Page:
Youth with disabilities (YWD) need developmentally appropriate sex education to stay safe and healthy and to achieve self-determination.
Can school-based sex education programs become an important strategy in preventing harm?
School-based sex education plays a vital role in the sexual health and well-being of young people. Little is known, however, about the effectiveness of efforts beyond pregnancy and sexually transmitted disease prevention.
This report provides guidance for parents and families, youth, educators, and policymakers to: 1) Become advocates for LGBTQ+-inclusive sex education; 2) Ensure that school is a safe and accepting space for LGBTQ+ students; 3) Implement LGBTQ+-inclusive sex education in schools, community setting
The Centers for Disease Control and Prevention’s Division of Adolescent and School Health (DASH) has established an evidence-based approach schools can implement to help prevent HIV, STDs, and unintended pregnancy among adolescents.
The objective of this report is to explore the landscape of (comprehensive) sexuality education in the Arab region.
The National Sex Education Standards aim to: Outline, based on research and extensive professional expertise, the minimum, essential, core content and skills for sex education K–12 given student needs; Provide guidance for schools when designing and delivering sex education K–12 that is planned,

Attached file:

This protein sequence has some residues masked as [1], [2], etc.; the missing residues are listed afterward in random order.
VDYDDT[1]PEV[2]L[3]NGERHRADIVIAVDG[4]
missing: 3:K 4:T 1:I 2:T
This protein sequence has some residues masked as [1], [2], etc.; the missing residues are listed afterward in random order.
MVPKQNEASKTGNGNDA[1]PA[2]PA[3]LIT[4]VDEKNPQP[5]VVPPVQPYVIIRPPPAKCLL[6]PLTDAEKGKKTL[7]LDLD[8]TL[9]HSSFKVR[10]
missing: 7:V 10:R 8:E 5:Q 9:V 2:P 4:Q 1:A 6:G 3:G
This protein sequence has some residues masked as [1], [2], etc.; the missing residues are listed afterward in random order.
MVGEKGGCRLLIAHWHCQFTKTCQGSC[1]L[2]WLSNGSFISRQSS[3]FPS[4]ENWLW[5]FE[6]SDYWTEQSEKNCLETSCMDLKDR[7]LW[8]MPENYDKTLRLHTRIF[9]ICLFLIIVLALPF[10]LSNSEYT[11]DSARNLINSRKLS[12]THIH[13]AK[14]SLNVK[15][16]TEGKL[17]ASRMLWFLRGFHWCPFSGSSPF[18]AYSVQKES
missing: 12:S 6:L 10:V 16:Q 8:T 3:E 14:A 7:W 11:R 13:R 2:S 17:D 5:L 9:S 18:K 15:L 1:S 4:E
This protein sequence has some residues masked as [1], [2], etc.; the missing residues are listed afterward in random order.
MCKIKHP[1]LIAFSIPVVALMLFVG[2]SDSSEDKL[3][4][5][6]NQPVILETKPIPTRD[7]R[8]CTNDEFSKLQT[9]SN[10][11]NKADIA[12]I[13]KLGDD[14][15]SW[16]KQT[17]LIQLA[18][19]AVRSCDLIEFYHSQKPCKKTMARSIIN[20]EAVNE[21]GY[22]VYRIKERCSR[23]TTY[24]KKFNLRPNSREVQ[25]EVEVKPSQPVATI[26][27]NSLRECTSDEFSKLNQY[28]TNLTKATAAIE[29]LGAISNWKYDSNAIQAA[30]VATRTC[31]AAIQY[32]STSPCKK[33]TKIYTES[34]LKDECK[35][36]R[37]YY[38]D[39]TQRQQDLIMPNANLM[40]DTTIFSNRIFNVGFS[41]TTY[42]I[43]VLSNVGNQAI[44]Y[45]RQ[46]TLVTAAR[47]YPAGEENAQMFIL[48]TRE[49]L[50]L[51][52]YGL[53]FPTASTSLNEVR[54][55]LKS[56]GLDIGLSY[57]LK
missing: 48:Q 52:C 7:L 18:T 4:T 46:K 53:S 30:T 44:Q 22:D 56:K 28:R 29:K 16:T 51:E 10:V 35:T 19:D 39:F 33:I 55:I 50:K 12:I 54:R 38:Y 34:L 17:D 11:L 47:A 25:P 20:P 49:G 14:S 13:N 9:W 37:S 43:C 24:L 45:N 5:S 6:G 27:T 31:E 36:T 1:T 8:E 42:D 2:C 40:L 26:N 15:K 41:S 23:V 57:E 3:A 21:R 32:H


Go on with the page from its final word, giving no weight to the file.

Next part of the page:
The PLSSE is divided into four domains: context for sex education, professional disposition, best practices, and key content areas. Each domain includes indicators related to educator’s knowledge of content, familiarity with teaching methods, and understanding of best practices.
In January 2018, UNESCO, together with UNAIDS, UNFPA, UNICEF, UN Women, and the WHO, completed the substantial technical and political process of updating the International Technical Guidance on Sexuality Education, thereby unifying a UN position on rationale, evidence, and guidance on designing
Sexual health policies explicitly aim to encourage young people to take responsibility for their sexuality to prevent adverse outcomes such as unintended pregnancies, STIs and sexual assault.